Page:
Even to suggest that it happened "WAY back" in 1920 is misleading, as scars still run deep from this incident, it has only been a few years since foreign games have been allowed to be played at Croke Park (GAA Headquarters), and that members of British Security Forces have been allowed to participate in Gaelic Games. This incident was also the reason behind the furore over whether or not God Save The Queen should even be played at Croke Park when Ireland hosted England at rugby in 2007.

    Aside from the misleading comment on the events, I do think the original poster was correct in suggest that the song referenced both events, Dublin 1920 and Free Derry 1972, however due to the timing of the song, and similar songs in that era (with one of the same title by John Lennon) I think it does apply to 1972 more.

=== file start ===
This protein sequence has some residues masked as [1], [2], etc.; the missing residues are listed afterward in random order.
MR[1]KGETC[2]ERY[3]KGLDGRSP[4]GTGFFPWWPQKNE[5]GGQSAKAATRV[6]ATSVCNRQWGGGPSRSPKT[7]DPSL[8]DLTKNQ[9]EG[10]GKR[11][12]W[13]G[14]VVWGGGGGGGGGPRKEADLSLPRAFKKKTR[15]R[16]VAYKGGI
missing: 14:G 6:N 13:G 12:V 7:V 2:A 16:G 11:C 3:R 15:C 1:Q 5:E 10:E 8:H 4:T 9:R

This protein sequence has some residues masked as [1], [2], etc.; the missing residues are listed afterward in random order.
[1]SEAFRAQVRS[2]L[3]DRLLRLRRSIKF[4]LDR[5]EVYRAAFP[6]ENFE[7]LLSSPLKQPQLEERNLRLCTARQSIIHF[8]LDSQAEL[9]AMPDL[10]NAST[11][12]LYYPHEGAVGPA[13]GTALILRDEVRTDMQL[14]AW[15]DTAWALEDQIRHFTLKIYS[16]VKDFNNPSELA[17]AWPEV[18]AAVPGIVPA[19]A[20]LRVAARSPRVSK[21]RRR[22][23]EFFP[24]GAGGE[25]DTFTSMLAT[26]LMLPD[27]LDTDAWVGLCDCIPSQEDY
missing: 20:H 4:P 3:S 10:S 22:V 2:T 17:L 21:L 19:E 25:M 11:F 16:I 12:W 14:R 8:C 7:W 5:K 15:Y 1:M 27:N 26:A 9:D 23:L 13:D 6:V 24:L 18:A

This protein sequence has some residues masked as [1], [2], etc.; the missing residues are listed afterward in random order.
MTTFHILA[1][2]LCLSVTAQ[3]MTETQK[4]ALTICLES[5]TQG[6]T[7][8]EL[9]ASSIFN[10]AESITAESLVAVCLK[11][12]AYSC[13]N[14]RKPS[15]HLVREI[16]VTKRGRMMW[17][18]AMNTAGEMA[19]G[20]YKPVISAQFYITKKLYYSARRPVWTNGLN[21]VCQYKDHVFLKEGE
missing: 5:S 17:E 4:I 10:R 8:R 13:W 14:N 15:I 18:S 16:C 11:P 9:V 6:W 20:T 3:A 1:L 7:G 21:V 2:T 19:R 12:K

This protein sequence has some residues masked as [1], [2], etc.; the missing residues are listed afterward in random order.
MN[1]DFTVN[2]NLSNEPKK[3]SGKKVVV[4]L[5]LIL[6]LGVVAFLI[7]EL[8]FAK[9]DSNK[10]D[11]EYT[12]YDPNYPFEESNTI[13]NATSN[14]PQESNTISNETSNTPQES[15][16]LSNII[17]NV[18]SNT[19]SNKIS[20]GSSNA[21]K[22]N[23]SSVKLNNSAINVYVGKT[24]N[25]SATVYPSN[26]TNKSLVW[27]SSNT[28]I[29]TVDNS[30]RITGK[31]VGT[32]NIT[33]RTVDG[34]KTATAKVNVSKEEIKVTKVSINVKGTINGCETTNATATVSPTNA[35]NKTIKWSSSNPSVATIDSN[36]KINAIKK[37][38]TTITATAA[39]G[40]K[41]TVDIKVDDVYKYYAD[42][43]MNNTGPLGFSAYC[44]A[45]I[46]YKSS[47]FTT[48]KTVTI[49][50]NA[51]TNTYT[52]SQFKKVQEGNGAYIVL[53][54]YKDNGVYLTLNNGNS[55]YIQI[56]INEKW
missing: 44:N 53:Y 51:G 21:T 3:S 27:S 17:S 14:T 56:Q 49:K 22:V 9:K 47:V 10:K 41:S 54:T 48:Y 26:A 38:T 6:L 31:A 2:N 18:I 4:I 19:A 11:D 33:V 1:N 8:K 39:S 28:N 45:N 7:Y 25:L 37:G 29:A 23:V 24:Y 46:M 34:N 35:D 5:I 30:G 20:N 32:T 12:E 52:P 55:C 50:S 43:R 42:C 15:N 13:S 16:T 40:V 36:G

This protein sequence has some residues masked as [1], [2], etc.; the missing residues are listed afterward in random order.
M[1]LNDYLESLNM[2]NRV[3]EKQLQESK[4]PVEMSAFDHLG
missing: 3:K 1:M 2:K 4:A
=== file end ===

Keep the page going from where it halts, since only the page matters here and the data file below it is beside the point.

4. anonymous
    click a star to vote
    Nov 4th 2012 report

    This song is about Easter Rising an event staged in Dublin during Easter week 1916 to protest British rule and forcing the Irish to participate in WW1. This revolt would lead to a full-blown revolution that would result in most of Ireland gaining its independence. U2 has show in many other songs that they are opposed to violence. They appear to be upset about these events but that is because of the violence induced by both sides in the struggle wasn't worth it. They are happy that Ireland gained its freedom but they wonder at what cost. Given that the song was written in 1982 one can think back and reason that Ireland would have gained its independence in 1945 when England gave up most of its former colonies. This can be further thought to be taken, was it worth it the loss of Irish lives to gain independence sooner? Was it worth to gain part of Ireland at this time when the British would have given them all of Ireland several decades later?

  5. anonymous
    click a star to vote
    Aug 2nd 2011 report